Who Needs A Flu Vaccine?

Influenza, commonly referred to as the 'flu', is a severe respiratory illness that is easily spread and can lead to severe complications, even death. Each year in the U.S. on average, influenza and its related complications result in approximately 226,000 hospitalizations and over 23,600 deaths. Combined with pneumonia, influenza is the nation's eighth leading cause of death. You can help avoid getting and spreading influenza by getting vaccinated each year.

Learn about Who Needs A Flu Vaccine.


Get Vaccinated! Don't Get Flu. Don't Spread Flu. Visit www.cdc.gov/flu

2014 – 2015 Influenza Seasonal Vaccine Supply Determination as Required by Public Health Law 2112

October 1, 2014


Health Care Providers, Hospitals, and Local Health Departments


New York State Department of Health, Bureau of Immunization

Health Advisory: 2014 – 2015 Influenza Seasonal Vaccine Supply Determination as Required by Public Health Law 2112

Please distribute to the Infection Control Department, Emergency Department, Employee Health Service, Infectious Disease Department, Director of Nursing, Medical Director, Pharmacy Department, Pediatrics, Obstetrics and all primary care providers.

New York State Public Health Law (PHL) §2112 prohibits the administration of vaccines containing more than trace amounts of thimerosal, a mercury-containing preservative, to children less than 3 years of age and women who know they are pregnant, with certain exceptions. This law requires that the Commissioner of Health make a yearly determination of the adequacy of the supply of influenza vaccine that contains not more than 1.25 micrograms of mercury per 0.50 milliliter dose for women who know they are pregnant and not more than 0.625 micrograms of mercury per 0.25 milliliter dose for children less than 3 years of age.

The Commissioner of Health has determined that, as of September 30, 2014, it appears that there will be an adequate supply of thimerosal-free seasonal influenza vaccine for vaccination of pregnant women and children under the age of three years. Therefore, health care providers (physicians, nurse practitioners, physicians assistants, nurse midwives) providing influenza vaccinations to pregnant women and children under 3 years of age should purchase sufficient supplies of seasonal influenza vaccine to ensure vaccination compliance with PHL § 2112. In the event of late failure of vaccine production, the Commissioner may modify this determination.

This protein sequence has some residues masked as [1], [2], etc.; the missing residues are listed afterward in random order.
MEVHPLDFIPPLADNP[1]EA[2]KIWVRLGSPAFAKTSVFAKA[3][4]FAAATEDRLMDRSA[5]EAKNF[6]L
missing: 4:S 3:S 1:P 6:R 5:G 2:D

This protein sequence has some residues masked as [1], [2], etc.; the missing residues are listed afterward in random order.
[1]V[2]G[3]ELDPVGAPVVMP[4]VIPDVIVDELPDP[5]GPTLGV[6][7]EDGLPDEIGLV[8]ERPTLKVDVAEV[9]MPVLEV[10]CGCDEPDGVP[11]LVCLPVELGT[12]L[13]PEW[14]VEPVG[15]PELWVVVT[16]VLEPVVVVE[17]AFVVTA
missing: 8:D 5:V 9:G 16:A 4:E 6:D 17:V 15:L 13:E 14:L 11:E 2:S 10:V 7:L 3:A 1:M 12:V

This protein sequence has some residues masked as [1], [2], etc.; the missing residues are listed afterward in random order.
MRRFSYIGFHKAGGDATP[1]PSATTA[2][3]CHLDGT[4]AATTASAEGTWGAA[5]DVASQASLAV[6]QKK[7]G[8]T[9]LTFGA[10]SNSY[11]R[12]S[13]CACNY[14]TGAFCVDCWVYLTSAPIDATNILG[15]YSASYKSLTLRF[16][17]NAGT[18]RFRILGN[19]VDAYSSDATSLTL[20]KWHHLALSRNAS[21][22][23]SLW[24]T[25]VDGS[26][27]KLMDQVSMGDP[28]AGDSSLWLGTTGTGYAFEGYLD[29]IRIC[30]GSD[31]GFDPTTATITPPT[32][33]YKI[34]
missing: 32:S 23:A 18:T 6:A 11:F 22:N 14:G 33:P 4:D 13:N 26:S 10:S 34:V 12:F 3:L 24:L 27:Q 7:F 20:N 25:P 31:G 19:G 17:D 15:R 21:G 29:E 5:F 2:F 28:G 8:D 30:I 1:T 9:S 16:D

Health care providers vaccinating pregnant women and children less than 3 years of age are expected to seek out vaccine that complies with PHL § 2112. The NYSDOH, however, recognizes that in prior years, although the supply of thimerosal-free vaccine appeared adequate, certain New York State health care providers were unable to order such vaccine. In those instances when health care providers have in good faith sought out influenza vaccine that complies with PHL § 2112, but such vaccine cannot be obtained, vaccination of children less than 3 years of age and pregnant women is still recommended because the substantial risk of complications or death from influenza disease in these groups outweighs the unproven risk of vaccination with thimerosal-containing vaccine. Health care providers should document the attempts that were made to locate and obtain the vaccine. They should also be aware that a pregnant woman or parent/guardian of a child less than 3 three years of age must provide informed consent for the administration of vaccine that contains more than trace amounts of thimerosal as noted above.

Additional Information

For additional information, please go to the NYSDOH webpage as noted below: http://www.health.ny.gov/regulations/public_health_law/section/2112/information_for_physicians/

Additional information regarding vaccine safety, including the use of thimerosal in vaccines, can be obtained at the Centers for Disease Control and Prevention's National Center for Immunization and Respiratory Diseases website at http://www.cdc.gov/od/science/iso/, and at the website of the U.S. Food and Drug Administration at http://www.fda.gov/BiologicsBloodVaccines/SafetyAvailability/VaccineSafety/default.htm

For further information, please contact your local health department or your regional New York State Department of Health Bureau of Immunization representative at the following:

Western Regional Office

  • Buffalo/Rochester: 716–847–4501

Capital District Regional Office

  • Albany: 518-474–4578

Central New York Regional Office

  • Syracuse: 315-477-8164

Metropolitan Area Regional Office

  • New Rochelle: 914-654-7149
  • Central Islip: 631-851-3096
  • Monticello: 845–794–2045

For questions about ordering vaccine in New York State (outside of New York City), Vaccines for Children (VFC) providers can call 518-474-4578 or toll free at 800-KID-SHOT during business hours.

Providers and facilities in New York City should contact the New York City Department of Health and Mental Hygiene at 347–396–2400. For questions about ordering vaccine in New York City, VFC providers can call 347–396–2405 during business hours.